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14 Feb 2005
Approximately $150 Billion of Debt Affected.
New York, February 14, 2005 -- Moody's Investors Service confirmed the Baa2 long-term rating
of General Motors Corporation (GM) and the Baa1 long-term and Prime-2
short-term ratings of General Motors Acceptance Corporation (GMAC),
but changed the outlook of both companies to negative from stable.
The change in outlook follows the announcement that GM has agreed to pay
Fiat S.p.A. 1.55 billion to terminate
the Master Agreement between the companies and to realign their industrial
relationships. Although the 1.55 billion payment does
not represent a significant erosion in GM's automotive liquidity
position of $23 billion, this outflow comes as the company
is facing increasing challenges in its competitive and operating environment.
These challenges include the continued erosion in its North American market
share position (26.2% for January 2005), still-high
domestic inventory levels, elevated shipments to the daily rental
segment, US incentive levels that remain elevated, and more
negative prospects for the company's burdensome health care costs.
The negative outlook reflects Moody's view that this more stressful
environment, in combination with the 1.55 billion Fiat
transaction, will result in credit metrics that remain weak for
the Baa2 level through 2006. In its ongoing assessment of GM's
rating and outlook, Moody's will focus on the company's
ability to remain on track for delivering more appropriate debt protection
measures by 2007 as a result of various new product and cost cutting initiatives.
In order to more solidly support the Baa2 rating, GM's credit
metrics should approximate the following by 2007: EBITA margin should
exceed 4%; fixed charge coverage should be in the 4.0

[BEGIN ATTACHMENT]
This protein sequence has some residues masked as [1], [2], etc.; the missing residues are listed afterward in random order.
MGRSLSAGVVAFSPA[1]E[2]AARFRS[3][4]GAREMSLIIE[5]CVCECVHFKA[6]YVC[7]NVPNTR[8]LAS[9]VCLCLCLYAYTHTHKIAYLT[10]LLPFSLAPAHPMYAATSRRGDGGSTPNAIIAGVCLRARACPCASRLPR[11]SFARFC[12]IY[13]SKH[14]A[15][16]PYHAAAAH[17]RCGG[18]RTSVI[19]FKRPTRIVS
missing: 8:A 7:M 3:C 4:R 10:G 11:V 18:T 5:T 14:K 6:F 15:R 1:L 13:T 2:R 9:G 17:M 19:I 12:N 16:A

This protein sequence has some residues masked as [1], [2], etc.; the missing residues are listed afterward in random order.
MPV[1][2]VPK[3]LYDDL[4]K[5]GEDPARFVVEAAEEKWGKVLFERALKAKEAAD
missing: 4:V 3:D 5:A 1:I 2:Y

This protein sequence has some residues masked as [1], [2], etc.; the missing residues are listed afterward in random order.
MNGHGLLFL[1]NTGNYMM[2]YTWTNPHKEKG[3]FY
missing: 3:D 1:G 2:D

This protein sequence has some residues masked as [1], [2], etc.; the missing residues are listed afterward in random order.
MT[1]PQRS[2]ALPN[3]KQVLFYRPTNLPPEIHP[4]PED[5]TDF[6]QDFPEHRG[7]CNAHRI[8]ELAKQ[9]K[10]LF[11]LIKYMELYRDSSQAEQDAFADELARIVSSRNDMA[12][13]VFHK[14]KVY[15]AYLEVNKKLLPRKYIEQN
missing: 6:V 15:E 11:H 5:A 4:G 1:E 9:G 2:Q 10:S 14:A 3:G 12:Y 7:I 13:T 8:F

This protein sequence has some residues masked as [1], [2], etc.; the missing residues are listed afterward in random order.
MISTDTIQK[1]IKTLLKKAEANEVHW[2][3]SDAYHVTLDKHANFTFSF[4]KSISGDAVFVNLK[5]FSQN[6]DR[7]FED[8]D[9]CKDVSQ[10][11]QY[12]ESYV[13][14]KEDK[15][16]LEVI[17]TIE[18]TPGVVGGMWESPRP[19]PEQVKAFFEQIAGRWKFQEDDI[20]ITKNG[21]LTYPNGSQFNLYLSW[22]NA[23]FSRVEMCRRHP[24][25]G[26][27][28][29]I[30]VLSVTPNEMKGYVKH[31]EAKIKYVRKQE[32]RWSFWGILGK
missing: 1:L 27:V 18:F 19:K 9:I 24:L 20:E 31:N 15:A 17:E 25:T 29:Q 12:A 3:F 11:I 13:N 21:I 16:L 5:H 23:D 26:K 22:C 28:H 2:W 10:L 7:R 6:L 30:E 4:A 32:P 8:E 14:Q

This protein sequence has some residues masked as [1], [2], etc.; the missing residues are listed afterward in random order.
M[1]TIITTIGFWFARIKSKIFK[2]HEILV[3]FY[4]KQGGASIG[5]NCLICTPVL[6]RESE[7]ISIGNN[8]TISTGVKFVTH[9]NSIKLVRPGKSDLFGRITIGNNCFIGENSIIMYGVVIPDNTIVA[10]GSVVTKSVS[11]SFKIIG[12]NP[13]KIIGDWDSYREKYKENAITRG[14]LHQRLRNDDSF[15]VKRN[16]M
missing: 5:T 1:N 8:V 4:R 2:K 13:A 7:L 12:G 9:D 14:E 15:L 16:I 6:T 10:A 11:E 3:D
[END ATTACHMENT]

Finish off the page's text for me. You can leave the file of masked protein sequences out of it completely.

to 4.5 times range; retained cash flow to net total debt should
exceed 50%; and free cash flow to total debt should be greater
than 15%. For 2004, GM's metrics approximated
the following: EBITA margin of less than 1%; fixed charge
coverage below 2 times; retained cash flow to net debt moderately
in excess of 35%; and, free cash flow to total debt
of about 10%.
GM is undertaking a number of initiatives that could enable it to strengthen
its performance from the weak levels that will be generated during 2005.
These initiatives include: 1) a much more robust new product cadence
in the US during late 2005 and continuing through 2007; 2) the continuation
of a healthy new product cadence in Europe during 2005; and,
3) the achievement of approximately 500 million in annual cost savings
due to the elimination of up to 12,000 employees as part of its
Europe restructuring. During the next twelve months Moody's
expects to track GM's progress in implementing these initiatives
and in laying the groundwork for stronger performance during 2007.
Moody's near-term assessment of GM's prospects for
sufficiently strengthening its 2007 performance will consider the company's
ability to: 1) maintain US market share above 27% without
relying on increased incentive levels; 2) demonstrate solid customer
acceptance of the products launched during late 2005 in both the US and
Europe; 3) reduce US inventory levels; 4) wean itself from a
relatively high dependence on the US daily rental market; and 5)
effectively restructure and strengthen its European operations as it unwinds